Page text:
Hiram Abif
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The Hiram Abif legend in Freemasonry:

What is it about? What are we supposed to learn from it?

Outline for presentation at Benjamin B. French Lodge #15, F.A.A.M., District of Columbia
February 17, 1999, by Paul M. Bessel

Background

Hiram Abif legend was not used when modern Freemasonry started in 1717.

By 1730 (just a few years later) it was the central part of the Masonic ritual.

Today it remains the heart of the ritual. It is supposed to teach us Masonic lessons. But what are they?

Biblical references

No "Hiram Abif" in the Bible, but there are "Hiram's" in connection with the Temple of Solomon.

Widow's son, from the tribe of Naphtali, or from the tribe of Dan.

Brass worker, not stone mason (compare with Masonic reference to another brass worker).

Arrived after the Temple was completed, to work on items placed in it.

Or arrived during the building of the Temple, completed his work, and returned home safely.

Examples of inconsistencies in the story, if taken literally

1 not 3 gates to the Temple.

What could have been done with the "word" even if the ruffians had obtained it?

Why attack separately rather than together? Why use the weapons we are told about?

What possible purpose for marking the grave?

Why attempt to go to Ethiopia, rather than someplace else? Why by sea?

Why would 2 who knew the word not be able to give it, even if the 3rd was gone?

Why do we use a substitute word, now that the Royal Arch degree gives us the "true" lost word?

Why would the substitute have to be given on the "5 points?"

What is meant by "raising" the body? For what purpose in that manner, if it was decomposed?

(Why prevent the candidates from seeing the drama in a way that would give them the full benefit of it?)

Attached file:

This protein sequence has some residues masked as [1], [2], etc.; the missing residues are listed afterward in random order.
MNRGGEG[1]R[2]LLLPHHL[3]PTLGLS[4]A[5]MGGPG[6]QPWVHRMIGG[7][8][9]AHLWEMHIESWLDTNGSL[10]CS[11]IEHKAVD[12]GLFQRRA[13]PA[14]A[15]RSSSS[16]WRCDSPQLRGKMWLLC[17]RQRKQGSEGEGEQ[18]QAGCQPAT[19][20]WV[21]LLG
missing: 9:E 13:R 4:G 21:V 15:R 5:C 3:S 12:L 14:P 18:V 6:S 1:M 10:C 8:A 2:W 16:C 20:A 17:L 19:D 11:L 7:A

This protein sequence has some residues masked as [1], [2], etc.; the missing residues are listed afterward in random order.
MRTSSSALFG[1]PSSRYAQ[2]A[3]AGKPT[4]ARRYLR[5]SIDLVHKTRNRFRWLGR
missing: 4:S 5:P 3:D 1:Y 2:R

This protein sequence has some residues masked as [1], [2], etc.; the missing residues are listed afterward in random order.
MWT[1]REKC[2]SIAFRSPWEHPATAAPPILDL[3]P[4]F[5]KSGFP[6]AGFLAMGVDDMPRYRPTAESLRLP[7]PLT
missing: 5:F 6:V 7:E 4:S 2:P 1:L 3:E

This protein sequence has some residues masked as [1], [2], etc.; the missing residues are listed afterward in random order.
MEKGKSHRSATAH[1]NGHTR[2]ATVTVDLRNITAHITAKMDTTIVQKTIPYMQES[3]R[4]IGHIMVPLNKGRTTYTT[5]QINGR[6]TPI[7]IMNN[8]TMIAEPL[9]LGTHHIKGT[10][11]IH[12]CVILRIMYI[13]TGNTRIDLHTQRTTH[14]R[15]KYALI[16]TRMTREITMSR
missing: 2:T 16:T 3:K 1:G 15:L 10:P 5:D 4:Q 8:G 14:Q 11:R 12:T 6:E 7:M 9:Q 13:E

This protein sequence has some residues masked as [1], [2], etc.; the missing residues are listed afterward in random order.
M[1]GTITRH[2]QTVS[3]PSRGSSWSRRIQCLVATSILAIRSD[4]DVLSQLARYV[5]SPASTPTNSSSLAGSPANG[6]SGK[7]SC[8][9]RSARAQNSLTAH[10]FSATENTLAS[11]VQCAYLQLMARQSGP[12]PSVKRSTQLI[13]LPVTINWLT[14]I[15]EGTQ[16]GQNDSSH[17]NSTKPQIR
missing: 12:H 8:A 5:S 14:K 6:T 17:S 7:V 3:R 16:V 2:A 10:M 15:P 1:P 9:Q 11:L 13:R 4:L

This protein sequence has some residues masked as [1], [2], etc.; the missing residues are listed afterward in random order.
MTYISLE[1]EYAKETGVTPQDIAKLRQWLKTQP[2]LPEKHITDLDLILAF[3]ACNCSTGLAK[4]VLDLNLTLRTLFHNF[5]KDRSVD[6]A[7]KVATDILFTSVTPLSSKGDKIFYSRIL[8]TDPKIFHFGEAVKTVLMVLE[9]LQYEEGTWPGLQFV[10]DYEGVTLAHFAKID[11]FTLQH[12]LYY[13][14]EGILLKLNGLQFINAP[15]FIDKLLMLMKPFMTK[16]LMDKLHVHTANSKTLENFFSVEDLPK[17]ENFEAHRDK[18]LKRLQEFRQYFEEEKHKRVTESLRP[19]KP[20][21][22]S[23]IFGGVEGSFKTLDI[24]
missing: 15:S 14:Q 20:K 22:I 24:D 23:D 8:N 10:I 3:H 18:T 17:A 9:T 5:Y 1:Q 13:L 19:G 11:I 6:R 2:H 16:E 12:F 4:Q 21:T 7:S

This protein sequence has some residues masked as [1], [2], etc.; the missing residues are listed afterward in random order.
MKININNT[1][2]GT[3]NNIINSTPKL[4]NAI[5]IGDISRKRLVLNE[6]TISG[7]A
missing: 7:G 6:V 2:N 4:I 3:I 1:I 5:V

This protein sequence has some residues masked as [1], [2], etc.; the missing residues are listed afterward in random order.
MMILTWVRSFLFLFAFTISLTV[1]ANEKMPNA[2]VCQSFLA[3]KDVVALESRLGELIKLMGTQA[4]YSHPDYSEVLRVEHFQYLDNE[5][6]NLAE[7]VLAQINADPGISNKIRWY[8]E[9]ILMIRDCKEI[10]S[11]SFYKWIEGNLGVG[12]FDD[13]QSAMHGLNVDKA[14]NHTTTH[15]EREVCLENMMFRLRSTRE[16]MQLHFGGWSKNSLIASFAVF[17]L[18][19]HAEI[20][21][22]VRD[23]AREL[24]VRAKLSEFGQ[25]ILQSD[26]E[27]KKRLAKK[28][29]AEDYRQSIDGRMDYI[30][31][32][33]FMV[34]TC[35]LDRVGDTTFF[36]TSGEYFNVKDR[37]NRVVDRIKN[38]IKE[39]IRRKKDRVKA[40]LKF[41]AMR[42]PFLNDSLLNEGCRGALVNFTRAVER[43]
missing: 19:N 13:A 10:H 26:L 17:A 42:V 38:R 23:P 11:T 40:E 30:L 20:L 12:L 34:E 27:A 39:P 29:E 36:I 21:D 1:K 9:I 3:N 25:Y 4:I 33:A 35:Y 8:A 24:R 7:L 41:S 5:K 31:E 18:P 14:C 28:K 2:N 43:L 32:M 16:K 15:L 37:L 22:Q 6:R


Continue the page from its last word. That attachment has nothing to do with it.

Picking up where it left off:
Possible interpretations of the Hiram Abif legend given by Masonic writers

Biblical

Expulsion of mankind from the Garden of Eden.

Cain and Abel. Noah and the Ark. Joseph mourning for Jacob. Death and resurrection of Jesus.

Historical

Murder of Archbishop Thomas Becket in 1170.

Destruction of the Templars. Jacques DeMolay's execution in 1314.

Oppression of Stuart Kings of England against their people. Execution of King Charles I in 1649.

Oppression against the Stuart pretenders to the throne of England.

Expulsion of King James II in 1688-1689. Jacobites' efforts to regain the English throne.

Moral

Virtue of keeping secrets, keeping oaths. Regeneration (spiritually) of man, nature, or both.

Immortality of the soul, the body, or both. Separation of mankind from Deity, and coming back.

Other

Egyptian: Osiris, Isis, Horas. Sun: rising, midday, setting. Astronomical problem (Yarker).

Story of what happens to us in old age. Psychology of each human being.

Savage initiation ceremony.

Many cultures talk of losing something important, result of evil, later found and helped society.

Just a stirring ritual ceremony (Coil's choice).

Some things to think about

Names of the ruffians -- similarity to the "true word" given in the Royal Arch degree. Any significance?

Murder by fellow workmen, with one's own working tools. Are we our own worst enemy? Should we expect attacks by those we think are our friends and brothers? Even our Masonic brethren?

"Freedom" interpretation

Sometimes kings and others attack free speech, religious leaders and others attack freedom of conscience, and ignorance destroys freedom of thought.

Freemasonry (remember the period when the Hiram Abif legend started, 1717-1730) teaches that each person is entitled to dignity and respect, freedom of thought and speech, not even our friends, or ourselves, should curtail this freedom. Hiramic legend could be about the universal struggle for freedom.

If so, what is this freedom?

Freedom of speech includes freedom of those who say things we hate, hurtful things that upset people. Otherwise, it is not real freedom.

Theories of why freedom of speech is valuable:

(1) The best ideas will "win" when all have a chance to be heard and tested. Marketplace theory.

(2) Safety valve. If people can't say what they want, they might build bombs instead.